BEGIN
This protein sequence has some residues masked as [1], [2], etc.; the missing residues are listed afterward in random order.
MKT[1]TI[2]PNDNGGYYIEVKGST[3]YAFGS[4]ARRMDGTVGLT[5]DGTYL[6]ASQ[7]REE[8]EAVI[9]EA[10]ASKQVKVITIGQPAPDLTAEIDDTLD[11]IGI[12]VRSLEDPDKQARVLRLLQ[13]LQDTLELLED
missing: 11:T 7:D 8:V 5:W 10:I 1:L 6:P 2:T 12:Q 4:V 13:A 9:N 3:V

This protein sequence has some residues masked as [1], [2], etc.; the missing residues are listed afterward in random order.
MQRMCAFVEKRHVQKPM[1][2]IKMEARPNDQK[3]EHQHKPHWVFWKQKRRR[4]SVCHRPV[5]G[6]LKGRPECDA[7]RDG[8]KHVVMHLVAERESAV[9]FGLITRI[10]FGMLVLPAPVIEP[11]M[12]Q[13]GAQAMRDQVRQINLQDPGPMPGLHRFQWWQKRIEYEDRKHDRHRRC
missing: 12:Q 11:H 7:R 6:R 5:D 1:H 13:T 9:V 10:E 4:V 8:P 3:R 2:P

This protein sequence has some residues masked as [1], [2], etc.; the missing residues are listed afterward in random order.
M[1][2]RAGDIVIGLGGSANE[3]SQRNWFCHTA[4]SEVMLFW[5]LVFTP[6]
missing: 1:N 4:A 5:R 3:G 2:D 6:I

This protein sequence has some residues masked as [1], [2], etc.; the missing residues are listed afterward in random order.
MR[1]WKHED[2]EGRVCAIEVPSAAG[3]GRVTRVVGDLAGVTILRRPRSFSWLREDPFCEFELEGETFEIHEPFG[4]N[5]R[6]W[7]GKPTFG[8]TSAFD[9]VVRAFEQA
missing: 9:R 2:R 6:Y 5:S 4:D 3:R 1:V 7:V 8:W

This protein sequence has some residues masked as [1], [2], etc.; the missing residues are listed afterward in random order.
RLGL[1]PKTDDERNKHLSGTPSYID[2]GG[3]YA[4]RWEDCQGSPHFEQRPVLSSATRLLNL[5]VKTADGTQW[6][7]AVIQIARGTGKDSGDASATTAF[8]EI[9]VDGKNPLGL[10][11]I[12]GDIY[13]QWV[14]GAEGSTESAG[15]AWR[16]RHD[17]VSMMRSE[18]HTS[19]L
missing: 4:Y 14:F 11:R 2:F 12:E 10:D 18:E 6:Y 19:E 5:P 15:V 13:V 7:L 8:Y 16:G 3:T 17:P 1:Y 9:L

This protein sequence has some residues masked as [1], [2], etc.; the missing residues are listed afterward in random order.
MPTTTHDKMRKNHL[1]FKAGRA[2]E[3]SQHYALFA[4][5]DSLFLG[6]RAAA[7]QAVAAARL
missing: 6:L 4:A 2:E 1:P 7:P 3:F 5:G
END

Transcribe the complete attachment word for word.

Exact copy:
This protein sequence has some residues masked as [1], [2], etc.; the missing residues are listed afterward in random order.
MKT[1]TI[2]PNDNGGYYIEVKGST[3]YAFGS[4]ARRMDGTVGLT[5]DGTYL[6]ASQ[7]REE[8]EAVI[9]EA[10]ASKQVKVITIGQPAPDLTAEIDDTLD[11]IGI[12]VRSLEDPDKQARVLRLLQ[13]LQDTLELLED
missing: 11:T 7:D 8:V 5:W 10:I 1:L 6:P 2:T 12:Q 4:V 13:A 9:N 3:V

This protein sequence has some residues masked as [1], [2], etc.; the missing residues are listed afterward in random order.
MQRMCAFVEKRHVQKPM[1][2]IKMEARPNDQK[3]EHQHKPHWVFWKQKRRR[4]SVCHRPV[5]G[6]LKGRPECDA[7]RDG[8]KHVVMHLVAERESAV[9]FGLITRI[10]FGMLVLPAPVIEP[11]M[12]Q[13]GAQAMRDQVRQINLQDPGPMPGLHRFQWWQKRIEYEDRKHDRHRRC
missing: 12:Q 11:H 7:R 6:R 5:D 1:H 13:T 9:V 10:E 4:V 8:P 3:R 2:P

This protein sequence has some residues masked as [1], [2], etc.; the missing residues are listed afterward in random order.
M[1][2]RAGDIVIGLGGSANE[3]SQRNWFCHTA[4]SEVMLFW[5]LVFTP[6]
missing: 1:N 4:A 5:R 3:G 2:D 6:I

This protein sequence has some residues masked as [1], [2], etc.; the missing residues are listed afterward in random order.
MR[1]WKHED[2]EGRVCAIEVPSAAG[3]GRVTRVVGDLAGVTILRRPRSFSWLREDPFCEFELEGETFEIHEPFG[4]N[5]R[6]W[7]GKPTFG[8]TSAFD[9]VVRAFEQA
missing: 9:R 2:R 6:Y 5:S 4:D 3:R 1:V 7:V 8:W

This protein sequence has some residues masked as [1], [2], etc.; the missing residues are listed afterward in random order.
RLGL[1]PKTDDERNKHLSGTPSYID[2]GG[3]YA[4]RWEDCQGSPHFEQRPVLSSATRLLNL[5]VKTADGTQW[6][7]AVIQIARGTGKDSGDASATTAF[8]EI[9]VDGKNPLGL[10][11]I[12]GDIY[13]QWV[14]GAEGSTESAG[15]AWR[16]RHD[17]VSMMRSE[18]HTS[19]L
missing: 4:Y 14:F 11:R 2:F 12:E 10:D 18:E 6:Y 19:E 5:P 15:V 13:V 7:L 8:Y 16:G 3:T 17:P 1:Y 9:L

This protein sequence has some residues masked as [1], [2], etc.; the missing residues are listed afterward in random order.
MPTTTHDKMRKNHL[1]FKAGRA[2]E[3]SQHYALFA[4][5]DSLFLG[6]RAAA[7]QAVAAARL
missing: 6:L 4:A 2:E 1:P 7:P 3:F 5:G